Article

Treatment of anxiety disorders in the Finnish general population.

STAKES, National Research and Development Centre for Welfare and Health, P.O. Box 220, 00531 Helsinki, Finland.
Journal of Affective Disorders (Impact Factor: 3.71). 12/2006; 96(1-2):31-8. DOI: 10.1016/j.jad.2006.05.009
Source: PubMed

ABSTRACT Treatments for anxiety disorders in the general population are not widely investigated. We determined the proportion, type and determinants of treatment in the Finnish general population.
Within the Health 2000 Study, a representative sample (n = 6005) of adults (age > 30 years) were interviewed in 2000-2001 with the Composite International Diagnostic Interview (M-CIDI) to assess the presence of DSM-IV mental disorders during the preceding 12 months. Logistic regression models were used to examine factors influencing the type of treatment (pharmacotherapy and/or psychological treatment) and also the types of pharmacotherapy (antidepressants, anxiolytics, or sedatives and hypnotics) used for anxiety disorders.
For individuals with an anxiety disorder, 40% (95/229) currently used psychotropic medication, 23% (55/229) used antidepressants, 19% (44/229) anxiolytics and 17% (41/229) sedatives or hypnotics. Of those using health care services for mental health reasons (34%, 76/229), 80% (61/76) received pharmacotherapy. Only 45% (34/76) reported having psychological treatment, with few having more than 4 visits (27%, 20/76). Living in a semi-urban environment, retirement and high perceived disability increased the likelihood of pharmacotherapy-only treatment; higher education and comorbidity with mood disorders increased the likelihood of psychological treatment. General practitioners more often than psychiatrists provided pharmacotherapy treatment alone (67% vs. 34%, p < 0.05), particularly anxiolytics or sedatives.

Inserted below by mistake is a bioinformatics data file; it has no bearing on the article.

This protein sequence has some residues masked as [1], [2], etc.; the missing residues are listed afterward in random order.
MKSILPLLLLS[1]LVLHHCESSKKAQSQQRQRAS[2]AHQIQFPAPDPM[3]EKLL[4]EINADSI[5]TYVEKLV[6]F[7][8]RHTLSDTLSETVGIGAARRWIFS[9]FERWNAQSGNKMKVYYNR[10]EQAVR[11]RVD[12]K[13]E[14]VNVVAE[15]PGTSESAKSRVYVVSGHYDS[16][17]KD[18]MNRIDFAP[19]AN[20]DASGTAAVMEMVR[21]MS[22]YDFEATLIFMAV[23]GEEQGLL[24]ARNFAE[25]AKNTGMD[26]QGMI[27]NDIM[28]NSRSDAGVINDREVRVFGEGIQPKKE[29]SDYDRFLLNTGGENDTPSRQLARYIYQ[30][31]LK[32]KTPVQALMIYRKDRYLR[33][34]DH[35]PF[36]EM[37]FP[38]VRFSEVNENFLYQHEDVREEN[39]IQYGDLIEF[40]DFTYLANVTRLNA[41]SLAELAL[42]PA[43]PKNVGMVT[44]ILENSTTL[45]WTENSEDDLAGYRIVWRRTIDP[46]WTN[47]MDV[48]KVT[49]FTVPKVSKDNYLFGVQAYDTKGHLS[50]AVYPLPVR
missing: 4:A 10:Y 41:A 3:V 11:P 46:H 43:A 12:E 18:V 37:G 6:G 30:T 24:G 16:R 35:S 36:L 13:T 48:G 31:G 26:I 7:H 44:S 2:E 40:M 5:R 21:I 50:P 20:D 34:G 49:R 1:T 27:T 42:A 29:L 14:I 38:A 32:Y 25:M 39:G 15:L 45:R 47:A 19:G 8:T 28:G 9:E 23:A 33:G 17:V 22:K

Use of mental health services and psychological treatment were based on self-reports. No data on duration of pharmacotherapy was available.
Anxiety disorders remain largely untreated in the general population. Among those seeking treatment, pharmacotherapy predominates, whereas even brief psychotherapies are rare. Contrary to clinical guidelines, anxiolytics and sedatives are commonly used instead of antidepressants.

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